1) When I started The Jacaranda Tree by Rebecca Brandewyne, I figured I’d play a drinking game. Rebecca Brandewyne always repeated the same terms or clichés over and over in every book. This was is extremely repetitive. Grab your choice of poison and take a sip (or a guzzle) whenever you come upon of these words or phrases:
–retroussé nose -halcyon days -gothic -labyrinthine -perditious -mat/pelt of hair on his chest -coppery taste of blood on lips -Gypsy/ Gypsy curse -sloe eyes -sweeping moors -bastard -twilight dim -of her own volition -aquiline nose -smoking a cheroot
I was on page 88 when I finished my second glass of sherry. (I have to justify it somehow and this is better than just ‘cuz I’m bored!)
2) If Jennifer Wilde is the king of the run-on-sentence, then Brandewyne is the queen of the subordinate clause!
3) Lots of info-dumping history/ecology lessons here… I know the author graduated Magna Cum Laude and is a Mensa member, but is this really necessary?
4) Arabella and Lucien make love. Then Arabella sees Lucien’s “Murderer’s Brand”… And now Lucien is now Michael Myers while Arabella does her best Jamie Lee Curtis imitation.
5) It was painfully obvious who the villain was and there tons of clichés throughout (the serial killer who put coins on the eyes of his victims, for example). Even so, it wasn’t bad. The love scenes were beyond purple prose, they were ultra-violet, yet I liked that. If this had been the first Brandewyne I’d read, I would have enjoyed it more.
6) Well, the bad point about this was that this was the worst Rebecca Brandewyne book I’ve ever read. The good thing is that this was still an ok novel, although not near her best. The Jacaranda Tree was my least favorite of Rebecca Brandewyne’s historicals, mainly because it was almost a verbatim regurgitation of conversations, plot points, and love scenes from other books (mostly from Upon a Moon-Dark Moor and Desperado).
The Cornish coast setting of Across a Starlit Sea was appropriate for dark, gothic feel to this historical romance. I enjoyed the first-person narrative in both installments of this series.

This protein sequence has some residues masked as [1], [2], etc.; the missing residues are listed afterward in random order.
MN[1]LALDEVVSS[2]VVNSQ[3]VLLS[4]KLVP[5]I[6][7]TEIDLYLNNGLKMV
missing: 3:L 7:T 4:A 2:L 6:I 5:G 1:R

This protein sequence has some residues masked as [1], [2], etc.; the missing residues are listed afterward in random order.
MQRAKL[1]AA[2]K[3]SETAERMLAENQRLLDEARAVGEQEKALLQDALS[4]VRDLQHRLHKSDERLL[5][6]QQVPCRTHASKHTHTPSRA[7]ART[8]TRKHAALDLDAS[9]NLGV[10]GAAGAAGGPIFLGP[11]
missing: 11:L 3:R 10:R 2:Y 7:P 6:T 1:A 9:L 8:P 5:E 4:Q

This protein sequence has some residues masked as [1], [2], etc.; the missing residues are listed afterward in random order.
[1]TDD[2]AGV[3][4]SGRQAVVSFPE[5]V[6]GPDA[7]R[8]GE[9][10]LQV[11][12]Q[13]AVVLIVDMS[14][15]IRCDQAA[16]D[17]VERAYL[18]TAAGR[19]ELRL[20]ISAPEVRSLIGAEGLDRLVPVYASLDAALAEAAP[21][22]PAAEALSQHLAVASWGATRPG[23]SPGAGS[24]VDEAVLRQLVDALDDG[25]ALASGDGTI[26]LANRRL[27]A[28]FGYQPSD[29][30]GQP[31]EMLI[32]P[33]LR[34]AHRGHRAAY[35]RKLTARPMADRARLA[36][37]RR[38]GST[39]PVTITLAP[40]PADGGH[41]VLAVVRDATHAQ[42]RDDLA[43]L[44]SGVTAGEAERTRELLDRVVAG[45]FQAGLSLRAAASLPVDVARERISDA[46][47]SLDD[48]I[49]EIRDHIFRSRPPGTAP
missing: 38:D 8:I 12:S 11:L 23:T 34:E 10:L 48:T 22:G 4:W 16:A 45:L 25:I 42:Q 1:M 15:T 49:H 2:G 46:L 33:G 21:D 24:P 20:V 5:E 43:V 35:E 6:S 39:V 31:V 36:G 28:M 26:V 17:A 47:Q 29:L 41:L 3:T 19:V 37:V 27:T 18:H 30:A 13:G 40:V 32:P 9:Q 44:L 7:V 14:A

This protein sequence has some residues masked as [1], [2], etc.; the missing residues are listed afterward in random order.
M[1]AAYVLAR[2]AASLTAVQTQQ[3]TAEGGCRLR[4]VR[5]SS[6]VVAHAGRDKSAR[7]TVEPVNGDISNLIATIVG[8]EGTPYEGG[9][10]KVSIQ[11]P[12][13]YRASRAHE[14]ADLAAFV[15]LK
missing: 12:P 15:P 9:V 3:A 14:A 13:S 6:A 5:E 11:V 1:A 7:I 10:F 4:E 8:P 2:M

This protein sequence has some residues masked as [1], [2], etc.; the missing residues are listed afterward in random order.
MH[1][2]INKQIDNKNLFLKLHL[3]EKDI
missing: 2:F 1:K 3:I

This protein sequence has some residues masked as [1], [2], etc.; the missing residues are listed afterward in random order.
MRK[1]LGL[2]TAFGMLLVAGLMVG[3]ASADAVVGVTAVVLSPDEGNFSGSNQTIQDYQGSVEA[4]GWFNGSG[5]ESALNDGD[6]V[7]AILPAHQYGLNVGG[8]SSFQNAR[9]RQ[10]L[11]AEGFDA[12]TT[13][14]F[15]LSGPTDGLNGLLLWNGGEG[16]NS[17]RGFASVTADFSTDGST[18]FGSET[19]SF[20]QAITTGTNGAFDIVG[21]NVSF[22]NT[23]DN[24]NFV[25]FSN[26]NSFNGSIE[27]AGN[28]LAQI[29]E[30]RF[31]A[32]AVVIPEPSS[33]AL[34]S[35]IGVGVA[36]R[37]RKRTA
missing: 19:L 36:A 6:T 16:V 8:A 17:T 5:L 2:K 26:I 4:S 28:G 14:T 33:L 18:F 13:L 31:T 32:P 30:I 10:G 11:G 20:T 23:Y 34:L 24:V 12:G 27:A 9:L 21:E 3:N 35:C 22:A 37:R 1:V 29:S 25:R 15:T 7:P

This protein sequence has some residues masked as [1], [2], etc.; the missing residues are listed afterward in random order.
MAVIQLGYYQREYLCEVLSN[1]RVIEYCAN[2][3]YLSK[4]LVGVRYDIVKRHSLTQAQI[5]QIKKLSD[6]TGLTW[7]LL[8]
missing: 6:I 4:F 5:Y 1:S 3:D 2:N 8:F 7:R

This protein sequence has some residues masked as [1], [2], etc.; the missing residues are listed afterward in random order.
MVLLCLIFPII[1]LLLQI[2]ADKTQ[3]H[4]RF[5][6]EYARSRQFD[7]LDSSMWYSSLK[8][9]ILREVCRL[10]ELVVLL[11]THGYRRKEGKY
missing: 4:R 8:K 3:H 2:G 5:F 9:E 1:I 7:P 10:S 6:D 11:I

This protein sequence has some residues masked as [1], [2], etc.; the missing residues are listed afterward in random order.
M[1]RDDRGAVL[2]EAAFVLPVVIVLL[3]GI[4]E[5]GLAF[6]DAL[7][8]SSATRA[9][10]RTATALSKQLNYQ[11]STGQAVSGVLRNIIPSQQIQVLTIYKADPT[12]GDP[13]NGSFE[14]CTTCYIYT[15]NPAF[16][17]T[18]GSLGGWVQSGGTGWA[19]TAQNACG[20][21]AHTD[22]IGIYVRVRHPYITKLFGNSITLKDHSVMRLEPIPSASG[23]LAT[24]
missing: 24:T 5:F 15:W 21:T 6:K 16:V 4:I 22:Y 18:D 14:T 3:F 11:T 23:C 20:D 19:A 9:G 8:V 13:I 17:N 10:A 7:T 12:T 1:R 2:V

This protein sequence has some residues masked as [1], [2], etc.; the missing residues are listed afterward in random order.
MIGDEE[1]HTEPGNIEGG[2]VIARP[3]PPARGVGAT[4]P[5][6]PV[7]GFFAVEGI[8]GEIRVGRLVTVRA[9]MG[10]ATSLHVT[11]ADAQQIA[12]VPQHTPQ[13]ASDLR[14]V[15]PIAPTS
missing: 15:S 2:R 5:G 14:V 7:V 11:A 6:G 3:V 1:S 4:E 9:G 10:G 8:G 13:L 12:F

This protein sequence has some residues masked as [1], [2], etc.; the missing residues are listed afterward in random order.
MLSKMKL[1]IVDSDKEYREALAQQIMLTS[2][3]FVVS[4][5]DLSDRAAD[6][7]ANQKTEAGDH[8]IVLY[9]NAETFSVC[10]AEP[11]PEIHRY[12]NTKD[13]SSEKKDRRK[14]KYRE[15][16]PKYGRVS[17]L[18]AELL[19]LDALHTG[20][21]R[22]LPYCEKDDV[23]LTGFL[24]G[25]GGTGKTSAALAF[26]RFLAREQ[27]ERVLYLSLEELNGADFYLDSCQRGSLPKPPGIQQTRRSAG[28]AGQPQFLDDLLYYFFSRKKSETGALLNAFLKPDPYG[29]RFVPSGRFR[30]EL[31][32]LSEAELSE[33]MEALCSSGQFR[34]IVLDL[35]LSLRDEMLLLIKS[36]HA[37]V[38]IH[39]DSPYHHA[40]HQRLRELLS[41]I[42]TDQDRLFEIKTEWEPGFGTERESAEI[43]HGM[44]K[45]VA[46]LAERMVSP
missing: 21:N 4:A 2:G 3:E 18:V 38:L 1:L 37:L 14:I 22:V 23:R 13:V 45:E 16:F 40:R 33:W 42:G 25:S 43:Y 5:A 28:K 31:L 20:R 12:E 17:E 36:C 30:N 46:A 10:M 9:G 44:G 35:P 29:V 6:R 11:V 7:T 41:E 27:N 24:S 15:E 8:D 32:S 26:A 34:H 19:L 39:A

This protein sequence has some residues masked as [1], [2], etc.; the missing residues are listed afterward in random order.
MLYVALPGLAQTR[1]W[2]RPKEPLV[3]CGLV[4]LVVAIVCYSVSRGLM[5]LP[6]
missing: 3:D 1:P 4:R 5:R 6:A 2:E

The heroines told their life stories on detail: their youths, their first loves, true loves, their married lives with children, and finally into old age. Expect to see Brandewyne’s standard purple-prose writing and in-depth descriptions of history.
Laura was betrothed at birth to Jarrett, the eldest son of Maggie & Draco, the protagonists from Upon a Moon-Dark Moor. The trouble is that she’s been in love with his younger brother, Nicholas, since childhood..
The brothers battle for Laura’s love, but it’s soon evident that Jarrett is the hero who is worthy of her affection.
The way Jarrett won Laura over was so beautifully portrayed. He was an enigmatic, reserved man, but so full of confidence, charisma, and compassion. How could she possibly resist him in the end?
The children of the secondary characters from Upon a Moon-Dark Moor are quite relevant in this book, including Lizzie and Thorne, cousins to Laura, Jarrett, and Nicky.
Lizzie and Thorne have been raised as heirs to Chandler Hall and look down upon their lesser relations, even as Lizzie lusts after Nicky.
Even her brother Thorne had the hots for Nicholas. He hated Laura because Nicholas wanted her so much–and not him!
Nicholas was quite a scoundrel because he had an affair with Thorne’s wife and various other women. This would wreak consequences for the entire Chandler family.
There were so many tragedies in this story (and its prequel). The sacrifices Laura makes to preserve her family are noble, and the ending, while a happy one, is bittersweet.
For the heart is not a candle that, once lit, can be extinguished at will, but a fragile, foolish thing, all too easily wounded, all too slow to heal.
ACROSS A STARLIT SEA
Final Analysis of Across a Starlit Sea
Across a Starlit Sea was to be the second book in Rebecca Brandewyne’s Highclyffe Hall Trilogy about the Chandler family. Brandewyne intended to write a third book about Laura’s son, Rhodes, but never did.
I’ve been waiting for over 30 years for it to come out, and I don’t think it’s ever going to happen. ☹
Across a Starlit Sea is a wonderful book, at times quite the tearjerker. More heart-wrenching is its prequel, Upon A Moon-Dark Moor, which was one of my favorite Brandewyne novels.
I’ll have to use my imagination about the outcome of the series, but I know that no matter what ominous circumstances face the family, love will win out in the end.
Rating Report Card
She was caught in a whirlwind of passion…Between two men, two brothers, and two fates
As the wind tossed her tangled locks, Laura Prescott looked out into a future as bleak as the savage moors. The only daughter of a sea captain, Laura was betrothed to the master of Stormswept Heights. But it wasn’t Jarrett Chandler who came to her in dreams; it was his impetuous younger brother Nicholas.
Now, standing on the jagged Cornish cliffs, Laura let her tears fall, for she could not foresee a time when she would tremble beneath her husband’s hungry kisses. Nor could she know that a spoiled maiden and a scoundrel schemed for her ruin. All she could do was rush blindly into desire’s mad embrace, toward a destiny decreed by irresistible love…